So you’re ready to purchase a new Aquarium or add another to your collection but you’re stuck choosing between a Glass Tank or an Acrylic Tank. It can be a tough decision but both tanks are perfectly capable of holding your fish, so don’t put too much thought into it. I will go over the few basic points each type of tank has to offer as well as the pros and cons for each type. They both have some compromises, so perhaps you’ll end up like me and have some of each in your Fish Room.
Pictured is a standard 75 gallon Glass Aquarium
For starters I’d like to get one thing out of the way, neither type of Aquarium is better than the other. You’ll find many people claiming one is better but that is usually based on preference and nothing more. They will both hold water perfectly fine. So now that we’ve got that out of the way, we’ll move onto the specifics of each.
Pictured above is a 110 Gallon Clarity Plus Acrylic Aquarium, this tank was very hazy as it was purchased used. You can read up on how we polished it and restored it to the condition above here.
Glass Tanks are the most common type, you’ll see many more of these than Acrylic tanks. The simple reason? Cost. Glass tanks cost much less to build, therefore they are cheaper and more common. It doesn’t make them inferior, they are just inexpensive, especially in smaller sizes. The Glass tank is pretty much the industry standard but it does have some pitfalls as well.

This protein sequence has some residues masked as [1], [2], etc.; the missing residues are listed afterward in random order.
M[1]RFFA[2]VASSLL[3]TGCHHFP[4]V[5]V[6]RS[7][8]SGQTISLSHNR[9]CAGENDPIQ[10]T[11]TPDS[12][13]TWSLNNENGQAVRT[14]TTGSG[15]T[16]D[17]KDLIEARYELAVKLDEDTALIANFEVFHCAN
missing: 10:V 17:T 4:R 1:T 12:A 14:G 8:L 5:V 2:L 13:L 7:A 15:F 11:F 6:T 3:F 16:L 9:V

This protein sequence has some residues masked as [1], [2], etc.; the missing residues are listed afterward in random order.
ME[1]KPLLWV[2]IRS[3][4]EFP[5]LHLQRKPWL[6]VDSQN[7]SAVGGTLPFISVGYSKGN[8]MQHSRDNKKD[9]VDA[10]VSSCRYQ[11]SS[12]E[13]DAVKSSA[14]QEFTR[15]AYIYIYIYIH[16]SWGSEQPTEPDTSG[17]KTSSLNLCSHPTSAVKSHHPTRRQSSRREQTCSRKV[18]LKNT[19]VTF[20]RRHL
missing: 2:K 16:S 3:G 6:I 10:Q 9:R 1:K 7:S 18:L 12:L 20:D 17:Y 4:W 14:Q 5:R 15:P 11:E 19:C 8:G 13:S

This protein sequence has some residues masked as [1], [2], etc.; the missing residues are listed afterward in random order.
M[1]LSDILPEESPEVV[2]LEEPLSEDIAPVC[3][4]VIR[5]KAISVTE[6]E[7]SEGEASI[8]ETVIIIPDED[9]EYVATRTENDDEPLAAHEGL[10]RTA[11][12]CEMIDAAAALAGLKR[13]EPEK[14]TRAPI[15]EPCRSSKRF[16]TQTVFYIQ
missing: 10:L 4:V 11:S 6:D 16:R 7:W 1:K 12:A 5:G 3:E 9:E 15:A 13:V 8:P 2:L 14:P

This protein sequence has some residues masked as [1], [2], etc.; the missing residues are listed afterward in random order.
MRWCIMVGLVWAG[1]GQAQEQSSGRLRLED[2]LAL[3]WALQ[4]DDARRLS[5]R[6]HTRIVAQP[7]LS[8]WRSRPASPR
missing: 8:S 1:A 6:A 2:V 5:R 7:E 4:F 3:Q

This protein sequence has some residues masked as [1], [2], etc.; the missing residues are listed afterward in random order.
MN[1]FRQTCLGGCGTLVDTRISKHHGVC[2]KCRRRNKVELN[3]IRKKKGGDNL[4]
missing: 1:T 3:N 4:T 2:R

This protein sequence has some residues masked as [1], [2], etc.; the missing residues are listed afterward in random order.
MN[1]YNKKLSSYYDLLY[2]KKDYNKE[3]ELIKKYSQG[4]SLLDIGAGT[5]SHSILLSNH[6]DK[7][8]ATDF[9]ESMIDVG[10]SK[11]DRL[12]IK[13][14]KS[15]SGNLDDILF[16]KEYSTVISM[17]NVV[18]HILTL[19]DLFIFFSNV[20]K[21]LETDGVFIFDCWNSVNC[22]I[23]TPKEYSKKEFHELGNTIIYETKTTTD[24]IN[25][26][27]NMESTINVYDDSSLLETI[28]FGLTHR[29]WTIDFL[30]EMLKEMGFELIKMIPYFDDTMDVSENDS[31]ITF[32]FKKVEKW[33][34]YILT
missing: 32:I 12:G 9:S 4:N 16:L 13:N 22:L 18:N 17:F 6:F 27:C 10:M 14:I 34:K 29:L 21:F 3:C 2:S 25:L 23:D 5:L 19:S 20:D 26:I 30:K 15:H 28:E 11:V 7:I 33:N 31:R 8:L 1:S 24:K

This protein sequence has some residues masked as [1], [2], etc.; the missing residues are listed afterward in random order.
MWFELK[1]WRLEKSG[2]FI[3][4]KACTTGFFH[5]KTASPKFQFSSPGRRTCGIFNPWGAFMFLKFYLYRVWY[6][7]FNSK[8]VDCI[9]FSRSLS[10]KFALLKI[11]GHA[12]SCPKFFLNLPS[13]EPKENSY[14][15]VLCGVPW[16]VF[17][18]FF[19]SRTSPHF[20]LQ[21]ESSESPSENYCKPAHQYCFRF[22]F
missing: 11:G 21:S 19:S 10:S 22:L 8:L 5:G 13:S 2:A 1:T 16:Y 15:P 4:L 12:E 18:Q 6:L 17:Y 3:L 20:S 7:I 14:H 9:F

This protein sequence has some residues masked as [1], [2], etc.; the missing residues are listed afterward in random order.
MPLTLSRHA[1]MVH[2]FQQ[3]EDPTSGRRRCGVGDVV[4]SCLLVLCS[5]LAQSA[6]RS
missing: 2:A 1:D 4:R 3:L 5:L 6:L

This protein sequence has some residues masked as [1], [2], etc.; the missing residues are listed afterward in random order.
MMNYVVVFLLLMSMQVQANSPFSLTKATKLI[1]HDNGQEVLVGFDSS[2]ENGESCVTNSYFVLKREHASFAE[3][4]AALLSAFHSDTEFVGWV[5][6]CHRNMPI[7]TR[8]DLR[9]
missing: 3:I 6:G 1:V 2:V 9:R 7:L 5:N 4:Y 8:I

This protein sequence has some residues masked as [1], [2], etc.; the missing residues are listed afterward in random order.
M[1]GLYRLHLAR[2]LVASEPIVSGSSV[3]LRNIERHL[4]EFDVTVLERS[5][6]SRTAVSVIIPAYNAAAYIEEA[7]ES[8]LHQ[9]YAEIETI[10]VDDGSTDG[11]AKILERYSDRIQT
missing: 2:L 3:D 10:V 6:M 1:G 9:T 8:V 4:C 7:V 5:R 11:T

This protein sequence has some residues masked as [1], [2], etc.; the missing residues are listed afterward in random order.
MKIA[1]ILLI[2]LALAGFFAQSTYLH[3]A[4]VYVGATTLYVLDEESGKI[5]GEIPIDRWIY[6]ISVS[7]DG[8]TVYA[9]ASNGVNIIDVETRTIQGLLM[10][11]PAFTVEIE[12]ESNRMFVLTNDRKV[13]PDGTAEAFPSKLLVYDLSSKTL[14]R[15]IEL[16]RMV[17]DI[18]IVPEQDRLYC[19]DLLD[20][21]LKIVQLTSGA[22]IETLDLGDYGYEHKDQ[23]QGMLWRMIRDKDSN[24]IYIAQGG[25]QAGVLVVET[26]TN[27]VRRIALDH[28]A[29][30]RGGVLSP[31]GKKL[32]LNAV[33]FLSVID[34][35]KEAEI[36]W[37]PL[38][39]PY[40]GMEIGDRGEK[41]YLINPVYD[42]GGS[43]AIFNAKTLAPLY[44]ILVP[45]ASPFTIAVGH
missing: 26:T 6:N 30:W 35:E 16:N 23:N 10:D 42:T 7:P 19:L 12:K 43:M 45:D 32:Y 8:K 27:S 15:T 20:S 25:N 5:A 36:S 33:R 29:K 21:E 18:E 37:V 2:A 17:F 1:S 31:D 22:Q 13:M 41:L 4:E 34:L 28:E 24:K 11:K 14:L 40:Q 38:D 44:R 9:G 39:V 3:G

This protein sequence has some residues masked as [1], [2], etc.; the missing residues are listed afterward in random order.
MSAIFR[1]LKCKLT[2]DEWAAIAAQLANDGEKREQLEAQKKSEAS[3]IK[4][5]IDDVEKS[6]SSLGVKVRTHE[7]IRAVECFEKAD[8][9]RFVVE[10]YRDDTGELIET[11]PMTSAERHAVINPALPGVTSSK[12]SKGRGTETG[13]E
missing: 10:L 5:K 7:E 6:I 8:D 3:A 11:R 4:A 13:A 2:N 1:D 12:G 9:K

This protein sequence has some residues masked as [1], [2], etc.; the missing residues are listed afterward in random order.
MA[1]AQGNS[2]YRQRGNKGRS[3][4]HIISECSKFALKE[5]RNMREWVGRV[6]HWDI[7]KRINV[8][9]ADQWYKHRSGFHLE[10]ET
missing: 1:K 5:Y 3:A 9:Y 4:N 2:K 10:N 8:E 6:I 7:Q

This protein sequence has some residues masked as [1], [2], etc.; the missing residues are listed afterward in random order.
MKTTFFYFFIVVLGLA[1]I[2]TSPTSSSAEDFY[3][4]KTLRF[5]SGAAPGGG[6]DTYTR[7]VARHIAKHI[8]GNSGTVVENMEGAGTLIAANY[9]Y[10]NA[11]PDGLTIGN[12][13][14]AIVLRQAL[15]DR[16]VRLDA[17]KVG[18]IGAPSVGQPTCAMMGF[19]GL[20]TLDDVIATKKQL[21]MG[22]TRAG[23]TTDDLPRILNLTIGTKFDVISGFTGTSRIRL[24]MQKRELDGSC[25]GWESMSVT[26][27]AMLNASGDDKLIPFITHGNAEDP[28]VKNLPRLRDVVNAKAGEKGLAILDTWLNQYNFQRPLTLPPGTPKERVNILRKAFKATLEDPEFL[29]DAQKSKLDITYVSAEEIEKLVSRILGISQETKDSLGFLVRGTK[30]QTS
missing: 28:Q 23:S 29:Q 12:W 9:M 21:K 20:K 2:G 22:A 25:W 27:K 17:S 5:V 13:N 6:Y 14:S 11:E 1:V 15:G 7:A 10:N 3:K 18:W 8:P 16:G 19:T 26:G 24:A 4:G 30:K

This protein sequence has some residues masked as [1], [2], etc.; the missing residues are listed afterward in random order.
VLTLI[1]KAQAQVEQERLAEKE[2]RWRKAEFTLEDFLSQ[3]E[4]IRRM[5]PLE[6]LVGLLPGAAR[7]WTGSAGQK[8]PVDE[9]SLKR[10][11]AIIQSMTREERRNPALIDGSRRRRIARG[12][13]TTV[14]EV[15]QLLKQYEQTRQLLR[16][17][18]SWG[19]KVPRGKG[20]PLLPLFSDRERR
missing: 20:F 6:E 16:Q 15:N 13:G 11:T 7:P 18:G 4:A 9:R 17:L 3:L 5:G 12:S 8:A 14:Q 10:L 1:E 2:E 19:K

Glass Aquarium Pros
- Cheaper than Acrylic Tanks most of the time
- Much harder to scratch but it still can happen
- Tanks are usually industry standard sizes, making lids and such easy to purchase
- Easier to clean because there is less need to worry about scratching
Glass Aquarium Cons
- Heavy – A glass tank is much much heavier than the same size Acrylic tank, making it harder to move
- Glass can be drilled for bulkhead fittings but it’s much more nerve racking than drilling Acrylic
- Not as efficient at holding in temperature compared to Acrylic
- Scratches can not be fixed
- Harder to fix if you chip or crack a panel, since replacement is usually needed unless it is a small chip
- Not quite as clear as Acrylic
Acrylic Tanks are great, they are light and easy to move. As well as easy to fix and repair. However they do have some downfalls as well. I tend to prefer them myself, especially in larger tanks because of the weight issue alone. I also like the flexibility of Acrylic, it can be cut and modified much easier. However it also scratches much easier too, this is the one thing many people prefer glass. I’ll leave it up to you.
Acrylic Aquarium Pros
- Super clear (Unless you get a hazy used one but it can be buffed and polished)
- Super light weight compared to glass
- Easier to drill for bulkhead fittings
- Can be refinished, re-polished and repaired if they break
- Less likely to break from impact, Acrylic has a bit more give than glass. I’ve dropped a 50lb lighted hood down on a tank full of water and it didn’t break. The impact was tremendous.
Acrylic Aquarium Cons
- Scratches super easy
- Harder to clean because you have to be so careful not to scratch it
- Expense – Acrylic tanks are typically more expensive per gallon
- Some are not standard sizes, making it more difficult to find lids or lights to fit perfectly
So in conclusion both tanks offer some pros as well as some cons. You may have certain needs for one tank that you don’t for another, meaning both types could possibly suit you. I will personally always choose Acrylic over Glass if I have a choice. The exception being tanks smaller than 75 gallons or so, I don’t mind smaller glass tanks but anything larger and I prefer Acrylic.